“Our goal is simple. JFC Philippines will continue to bring the joy of eating to everyone, in whatever channel or mode of operations," she said. "Business technology will continue to enable the business to thrive and deliver, pandemic or not."

When asked for advice for career women, Yoly said: “Don’t wait to be 100 percent ready before taking on new challenges. Let your voice be heard, it can change the community you are in.” 

Shirin Hamid, chief information officer of Asian Development Bank (ADB)

As director general and CIO of the ADB, Shirin is responsible for the Bank's IT infrastructure, operations, and talents spanning across more than 30 countries. Prior to that, Shirin was the chief technology officer of the United Nations Development Program (UNDP) in New York from 2005 to 2016.

The bank implemented 50 new digital products in the last year. About half of these streamlined processes for various Bank operations such as loans, private equity, centralized reporting, and budget monitoring. The other half helped ADB employees stay productive in their remote work arrangements.

“In 2020, ADB was able to commit a US$29 billion COVID-19 assistance package to help address the urgent needs of the sick, the poor, and the vulnerable in the region,” said Shirin. “Our solid digital agenda strategy was instrumental in making the bank resilient and effective in delivering this assistance while working remotely.”

Her tip for future trailblazers? Aspire to inspire and always give back to your community. “Empowered women are said to be great at multitasking, versatile enough to take on additional responsibilities in various areas of our lives. We are also strong—like glue—holding families, organizations, and communities together.”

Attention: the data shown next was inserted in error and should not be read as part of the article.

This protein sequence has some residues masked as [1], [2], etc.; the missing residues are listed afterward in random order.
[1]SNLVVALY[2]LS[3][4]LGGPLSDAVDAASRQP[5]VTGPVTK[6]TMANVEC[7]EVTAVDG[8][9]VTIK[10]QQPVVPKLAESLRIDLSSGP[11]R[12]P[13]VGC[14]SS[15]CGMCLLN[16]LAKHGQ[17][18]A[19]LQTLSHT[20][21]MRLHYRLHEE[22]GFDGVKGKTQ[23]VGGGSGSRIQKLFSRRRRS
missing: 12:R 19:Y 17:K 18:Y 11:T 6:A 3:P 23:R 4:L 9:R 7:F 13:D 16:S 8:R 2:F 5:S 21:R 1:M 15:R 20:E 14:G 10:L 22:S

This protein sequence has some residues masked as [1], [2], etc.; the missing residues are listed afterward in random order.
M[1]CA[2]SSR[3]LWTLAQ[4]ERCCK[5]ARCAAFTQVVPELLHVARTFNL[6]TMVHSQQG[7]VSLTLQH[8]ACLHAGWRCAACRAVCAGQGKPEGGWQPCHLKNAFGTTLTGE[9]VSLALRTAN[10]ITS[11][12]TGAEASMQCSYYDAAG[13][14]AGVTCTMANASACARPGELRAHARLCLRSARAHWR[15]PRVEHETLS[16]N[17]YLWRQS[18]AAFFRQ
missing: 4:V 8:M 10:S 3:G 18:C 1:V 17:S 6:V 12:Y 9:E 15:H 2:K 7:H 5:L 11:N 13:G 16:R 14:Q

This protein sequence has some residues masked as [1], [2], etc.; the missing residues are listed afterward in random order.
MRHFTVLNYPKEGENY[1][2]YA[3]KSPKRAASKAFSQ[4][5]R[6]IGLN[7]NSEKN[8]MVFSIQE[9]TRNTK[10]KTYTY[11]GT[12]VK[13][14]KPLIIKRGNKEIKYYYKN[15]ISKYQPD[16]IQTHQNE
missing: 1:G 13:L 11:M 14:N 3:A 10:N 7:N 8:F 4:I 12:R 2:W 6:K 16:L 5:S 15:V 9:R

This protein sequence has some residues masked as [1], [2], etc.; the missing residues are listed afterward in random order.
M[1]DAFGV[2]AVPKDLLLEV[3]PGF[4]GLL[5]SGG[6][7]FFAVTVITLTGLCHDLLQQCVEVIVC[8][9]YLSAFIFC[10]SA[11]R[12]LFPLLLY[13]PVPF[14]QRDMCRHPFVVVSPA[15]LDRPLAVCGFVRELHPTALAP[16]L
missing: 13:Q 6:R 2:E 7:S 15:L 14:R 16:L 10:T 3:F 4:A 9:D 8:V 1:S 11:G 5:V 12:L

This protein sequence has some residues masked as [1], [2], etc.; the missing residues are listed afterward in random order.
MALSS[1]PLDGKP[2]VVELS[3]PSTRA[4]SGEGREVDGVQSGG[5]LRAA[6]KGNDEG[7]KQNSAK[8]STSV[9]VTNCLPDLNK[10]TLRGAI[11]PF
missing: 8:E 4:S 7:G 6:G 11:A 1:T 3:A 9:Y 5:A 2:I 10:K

Fides Ricasa, chief partner officer of Microsoft Philippines

My colleague and friend, Fides is the chief partner officer of Microsoft Philippines. She also leads our Diversity & Inclusion and Accessibility (DI&A) initiatives.

Her favorite DI&A initiative is Codess, a community for female coders that promotes gender diversity. DigiGirlz, a program under Codess, introduces high school girls to possible career paths in science, technology, engineering, and math (STEM). Here in the Philippines, we just concluded DigiGirlz 2021: #STEMHERoes that ran every Saturday in March. 

“More organizations are taking their diversity and inclusion practices more seriously,” she said. “There are more equal opportunity roles and women getting hired for roles traditionally given to men. Nowadays, skills are given more weight.” 

Fides said women should be brave and negotiate. “If you know what you are worth and what you can contribute, don’t be afraid to negotiate. Whether what you get is higher or lower than a peer or what a man would’ve received doesn’t matter as long as you are comfortable with what you’ve been given.” 

These are four stories among many, and you don’t have to look far to find more. Across nations, industries and communities, women everywhere are changing the world. Even at home, making households work while balancing careers and helping kids with their homework is nothing short of superhuman. 

We at Microsoft celebrate that strength and courage not just this month, but every day and every month after it. For Microsoft, women empowerment is more than just something we celebrate, it’s how we operate. 

Because when women rise, everyone benefits. And when it’s her, it’s all of us.